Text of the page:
A Love Letter to the Desert — By Dylan Johnston
We come when we have nowhere else to be. We have no jobs, responsibilities or worries. I could say we have no purpose, but that would be a lie. Climbing is just an excuse to be here; as if we need one. The purpose is the desert herself. We are here to sleep crusted in red earth, under the brightest night sky, listening to nothing but our own heartbeats. Mornings are slow, evenings are slower. Life is simple. We are all in love.
I am in love with the desert. She has seen me during my highest highs and lowest lows, elated on crumbly summits and crying in the lowest canyon. Sometimes I think I know her, but she never ceases to amaze or surprise me. She is my muse in art and adventure.
I left Moab in tears. I had been camping in my car up Spanish Valley Road after the girl I thought I was going to spend the rest of my life with left me. She was my partner, in life, love and adventure. I watched the Moab valley fall into darkness from a bend in the road; my world was shattered and everything hurt.
I contemplated life. I was trapped in my head battling an existential crisis. Red sand rubbed a fresh wound. The desert is not a place for healing. I left, still in love with a landscape and a girl that had scarred me.
Everything I felt for my ex-partner – both love, and contempt – was somehow inexplicably tied to my feelings for the desert. I couldn’t look at a picture of sandstone with out my stomach doing summersaults. Even going climbing on the other side of the country was painful. The Moab area was a place we shared. It felt like she had stolen the landscape from me. I didn’t know if I would ever go back. But time has healing power beyond my comprehension.
Truthfully, I just couldn’t stay away. My love for open space and red, barren rock is stronger than I knew. It was a full year before I was able to return. I wasn’t moving back, just visiting. With Riley as my climbing partner and chief shoulder to cry on, I was as ready as I would ever be. Our plan was to hang around Indian Creek for a week or two.
After becoming reacquainted with sandstone cracks, we set our sights on the North Six Shooter; it is a classic, iconic, 325-foot tall, chunk of freestanding sandstone. It had been at the top of my tower-climbing list for years. The most perfect formation Mother Nature could create. It guards the entrance to Canyonlands and provides those who quest for the summit with the view of a lifetime.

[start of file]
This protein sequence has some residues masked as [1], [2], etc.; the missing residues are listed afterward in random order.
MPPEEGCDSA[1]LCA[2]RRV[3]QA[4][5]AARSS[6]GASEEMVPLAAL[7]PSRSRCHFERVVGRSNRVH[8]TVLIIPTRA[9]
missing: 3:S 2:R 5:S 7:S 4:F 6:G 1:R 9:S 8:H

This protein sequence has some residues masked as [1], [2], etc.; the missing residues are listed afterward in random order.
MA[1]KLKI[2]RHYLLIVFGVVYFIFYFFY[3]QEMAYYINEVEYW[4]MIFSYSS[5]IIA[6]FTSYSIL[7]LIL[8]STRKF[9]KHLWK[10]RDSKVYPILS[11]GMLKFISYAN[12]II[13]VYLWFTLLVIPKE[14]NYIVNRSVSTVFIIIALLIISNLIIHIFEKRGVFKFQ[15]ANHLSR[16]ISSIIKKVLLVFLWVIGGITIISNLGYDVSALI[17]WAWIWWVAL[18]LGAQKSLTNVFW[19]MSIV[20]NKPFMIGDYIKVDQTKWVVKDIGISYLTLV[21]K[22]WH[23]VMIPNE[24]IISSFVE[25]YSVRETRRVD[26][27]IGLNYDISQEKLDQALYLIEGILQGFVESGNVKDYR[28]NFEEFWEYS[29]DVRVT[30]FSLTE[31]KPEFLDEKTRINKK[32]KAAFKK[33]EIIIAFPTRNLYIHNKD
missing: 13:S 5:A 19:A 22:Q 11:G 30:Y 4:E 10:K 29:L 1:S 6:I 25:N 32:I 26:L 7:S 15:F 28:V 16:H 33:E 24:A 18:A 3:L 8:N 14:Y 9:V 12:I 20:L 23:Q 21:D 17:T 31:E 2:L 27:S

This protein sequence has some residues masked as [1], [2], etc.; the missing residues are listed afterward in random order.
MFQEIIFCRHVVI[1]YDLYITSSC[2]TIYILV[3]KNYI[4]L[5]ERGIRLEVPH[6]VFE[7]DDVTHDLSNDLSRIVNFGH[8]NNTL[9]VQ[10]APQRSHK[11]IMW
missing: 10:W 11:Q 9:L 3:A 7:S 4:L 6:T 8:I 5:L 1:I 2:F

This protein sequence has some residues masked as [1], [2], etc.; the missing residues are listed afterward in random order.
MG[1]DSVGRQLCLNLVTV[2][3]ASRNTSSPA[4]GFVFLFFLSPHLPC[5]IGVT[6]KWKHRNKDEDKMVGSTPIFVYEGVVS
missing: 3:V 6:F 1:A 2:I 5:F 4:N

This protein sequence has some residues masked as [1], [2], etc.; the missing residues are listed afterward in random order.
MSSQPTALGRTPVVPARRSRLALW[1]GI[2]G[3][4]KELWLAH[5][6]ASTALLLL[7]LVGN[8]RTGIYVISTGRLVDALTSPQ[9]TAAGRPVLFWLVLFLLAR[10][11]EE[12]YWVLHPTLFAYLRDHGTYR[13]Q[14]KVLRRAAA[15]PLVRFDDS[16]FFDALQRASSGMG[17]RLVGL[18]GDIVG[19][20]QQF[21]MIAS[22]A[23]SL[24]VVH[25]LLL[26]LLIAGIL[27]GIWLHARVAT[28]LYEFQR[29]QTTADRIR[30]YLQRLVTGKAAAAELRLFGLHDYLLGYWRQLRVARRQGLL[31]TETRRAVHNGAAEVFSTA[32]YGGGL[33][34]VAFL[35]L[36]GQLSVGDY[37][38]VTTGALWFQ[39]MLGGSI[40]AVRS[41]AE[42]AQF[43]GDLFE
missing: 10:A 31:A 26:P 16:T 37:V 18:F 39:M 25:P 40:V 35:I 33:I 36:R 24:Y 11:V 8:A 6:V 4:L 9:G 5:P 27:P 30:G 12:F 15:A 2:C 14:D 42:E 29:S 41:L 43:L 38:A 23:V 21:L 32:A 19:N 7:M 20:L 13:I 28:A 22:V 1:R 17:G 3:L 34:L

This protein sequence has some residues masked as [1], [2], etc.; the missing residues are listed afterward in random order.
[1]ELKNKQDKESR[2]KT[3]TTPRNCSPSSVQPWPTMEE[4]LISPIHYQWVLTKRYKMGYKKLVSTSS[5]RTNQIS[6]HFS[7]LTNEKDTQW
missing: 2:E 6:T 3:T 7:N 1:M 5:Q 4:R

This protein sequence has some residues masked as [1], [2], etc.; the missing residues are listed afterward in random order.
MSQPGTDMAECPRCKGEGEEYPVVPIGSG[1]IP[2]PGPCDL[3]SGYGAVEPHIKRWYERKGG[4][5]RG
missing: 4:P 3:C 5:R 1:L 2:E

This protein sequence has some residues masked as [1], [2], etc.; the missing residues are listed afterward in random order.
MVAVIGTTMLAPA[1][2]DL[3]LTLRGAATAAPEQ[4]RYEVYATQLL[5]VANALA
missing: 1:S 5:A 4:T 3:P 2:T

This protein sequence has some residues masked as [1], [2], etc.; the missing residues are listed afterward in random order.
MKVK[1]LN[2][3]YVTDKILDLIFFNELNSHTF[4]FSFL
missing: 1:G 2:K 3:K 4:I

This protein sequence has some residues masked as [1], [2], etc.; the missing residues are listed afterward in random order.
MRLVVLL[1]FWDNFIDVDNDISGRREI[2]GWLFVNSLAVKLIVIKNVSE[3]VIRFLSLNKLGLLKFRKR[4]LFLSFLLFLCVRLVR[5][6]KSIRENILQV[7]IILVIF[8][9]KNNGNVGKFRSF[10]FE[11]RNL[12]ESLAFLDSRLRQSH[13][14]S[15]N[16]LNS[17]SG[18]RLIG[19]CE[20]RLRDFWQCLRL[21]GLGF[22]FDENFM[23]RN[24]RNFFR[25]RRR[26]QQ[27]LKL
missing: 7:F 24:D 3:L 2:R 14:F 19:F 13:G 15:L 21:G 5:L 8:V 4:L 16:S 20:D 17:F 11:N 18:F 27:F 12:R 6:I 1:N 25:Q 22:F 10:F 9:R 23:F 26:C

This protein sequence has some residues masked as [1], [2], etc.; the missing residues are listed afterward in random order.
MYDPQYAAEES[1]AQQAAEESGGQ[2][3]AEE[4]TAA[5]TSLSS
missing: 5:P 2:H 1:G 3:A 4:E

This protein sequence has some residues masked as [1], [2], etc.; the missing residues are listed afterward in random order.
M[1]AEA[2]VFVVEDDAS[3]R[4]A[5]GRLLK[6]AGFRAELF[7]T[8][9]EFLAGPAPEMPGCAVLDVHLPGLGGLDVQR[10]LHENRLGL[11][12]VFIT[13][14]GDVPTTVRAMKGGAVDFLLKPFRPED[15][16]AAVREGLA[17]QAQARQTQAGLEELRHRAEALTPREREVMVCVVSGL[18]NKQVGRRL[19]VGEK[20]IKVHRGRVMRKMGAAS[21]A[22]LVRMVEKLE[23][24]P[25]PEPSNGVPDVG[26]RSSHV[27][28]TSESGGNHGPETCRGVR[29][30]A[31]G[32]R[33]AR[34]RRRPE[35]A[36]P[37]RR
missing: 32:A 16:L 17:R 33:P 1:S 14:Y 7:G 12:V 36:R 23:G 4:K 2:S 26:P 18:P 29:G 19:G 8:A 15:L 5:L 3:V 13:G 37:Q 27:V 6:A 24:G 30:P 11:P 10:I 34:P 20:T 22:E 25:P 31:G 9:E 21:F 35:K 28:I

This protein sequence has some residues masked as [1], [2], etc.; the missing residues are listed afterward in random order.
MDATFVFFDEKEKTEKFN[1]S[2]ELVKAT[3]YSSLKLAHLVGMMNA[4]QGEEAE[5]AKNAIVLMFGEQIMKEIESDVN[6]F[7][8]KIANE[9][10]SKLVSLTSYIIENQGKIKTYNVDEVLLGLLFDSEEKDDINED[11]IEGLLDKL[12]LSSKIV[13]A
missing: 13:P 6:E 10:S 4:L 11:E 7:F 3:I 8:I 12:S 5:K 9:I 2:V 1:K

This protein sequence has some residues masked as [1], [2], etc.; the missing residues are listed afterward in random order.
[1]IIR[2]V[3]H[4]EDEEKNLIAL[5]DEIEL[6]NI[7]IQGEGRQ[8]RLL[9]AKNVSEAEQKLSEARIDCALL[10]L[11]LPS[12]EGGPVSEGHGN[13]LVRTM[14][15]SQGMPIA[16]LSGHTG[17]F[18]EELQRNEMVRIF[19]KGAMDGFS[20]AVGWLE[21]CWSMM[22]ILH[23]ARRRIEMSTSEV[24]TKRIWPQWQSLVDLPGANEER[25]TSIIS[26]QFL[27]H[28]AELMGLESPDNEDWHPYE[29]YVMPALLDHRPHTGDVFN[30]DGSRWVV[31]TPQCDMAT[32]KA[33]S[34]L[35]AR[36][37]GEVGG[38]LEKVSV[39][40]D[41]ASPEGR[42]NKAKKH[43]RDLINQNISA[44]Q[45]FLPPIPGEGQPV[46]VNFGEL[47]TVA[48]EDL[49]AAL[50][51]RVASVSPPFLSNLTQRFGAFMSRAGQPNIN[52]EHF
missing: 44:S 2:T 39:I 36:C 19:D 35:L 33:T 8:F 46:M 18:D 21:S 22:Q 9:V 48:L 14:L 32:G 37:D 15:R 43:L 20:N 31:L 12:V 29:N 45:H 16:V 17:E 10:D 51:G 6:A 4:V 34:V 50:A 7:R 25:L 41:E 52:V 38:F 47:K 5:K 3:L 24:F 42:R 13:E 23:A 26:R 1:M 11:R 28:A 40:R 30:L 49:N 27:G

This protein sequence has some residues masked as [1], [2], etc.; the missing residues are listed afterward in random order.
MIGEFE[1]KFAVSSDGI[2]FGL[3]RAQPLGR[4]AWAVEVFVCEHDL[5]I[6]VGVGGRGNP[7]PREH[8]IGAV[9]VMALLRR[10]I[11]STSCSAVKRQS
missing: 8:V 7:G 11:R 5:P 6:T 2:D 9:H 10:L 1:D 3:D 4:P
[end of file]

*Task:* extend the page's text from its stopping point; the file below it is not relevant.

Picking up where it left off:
We botched the approach; it was a not-so casual two and a half hour crypto-tiptoe that spit us out on the wrong side of the tower, so much for avoiding the four-wheel drive road. The spring winds were picking up and it seemed like a storm was in our future. The first two pitches went smoothly, or as smooth as tower climbing can go. The roof was my lead.
“Riley, I’m scared” I tried to sound calm, I am sure I didn’t.
“You got it!” he yelled back.
Whatever Riley, you’re not up here. Fuck it.
I pulled through the roof only to realize I ran out of hand size pieces for the remaining hand crack. Fuck it.
I belly flopped onto the summit with a sigh of relief. Tower tops are great for self-reflection. I mean, what else are you going to do up there? My vision relaxed into the distance.
It had been over a year and I still thought about my ex-partner. We were supposed to climb this route together. The desert was our place. I wasn’t sure I was or would ever be over the relationship. I didn’t come here to climb; I came here to face my demons. I felt like I had taken back the desert, she was mine once again. I am still in love with the landscape.
The wind howled and thunderheads swelled on the western horizon, she was telling us our time on the summit was up.
I have continued to return to the desert; she is my place to visit when I have nowhere else to be. She will always accept me. I arrive with old friends and new. Climbing is our excuse to be here. I remember old love. I climb, paint, shoot film and scribble words on paper. I am in love and always will be.
This piece was written and illustrated by the talented Dylan Johnston. Dylan also participated in a collaborative series of stories in March of 2015, which you can see HERE. To check out more of Dylan’s work, take a look at his website. Thanks, Dylan, again, for sharing your story!
Do you have a story you want to share? Great news, we are ACCEPTING SUBMISSIONS!
Actually, that’s not really the way I talk, so that’s not what I’m going to say.
“Accepting submissions” sounds somehow like you are doing me a favor; like I’m bending over backwards to look at your work.
Of course the opposite is true. You are doing me, and all of us, a favor by embracing your unique gift – whatever it may be – and sharing it with the world. I am more “psyched to see what you made” than “accepting submissions”.
So if you have something you created, send off your work, and hopefully Fringe’s Folly can help you share it more widely, wildly, or wilely. I know, that’s a lot of W’s. But I decided to let it slide, because, after all, I am the editor. And sometimes I think breaking rules is more fun than following them.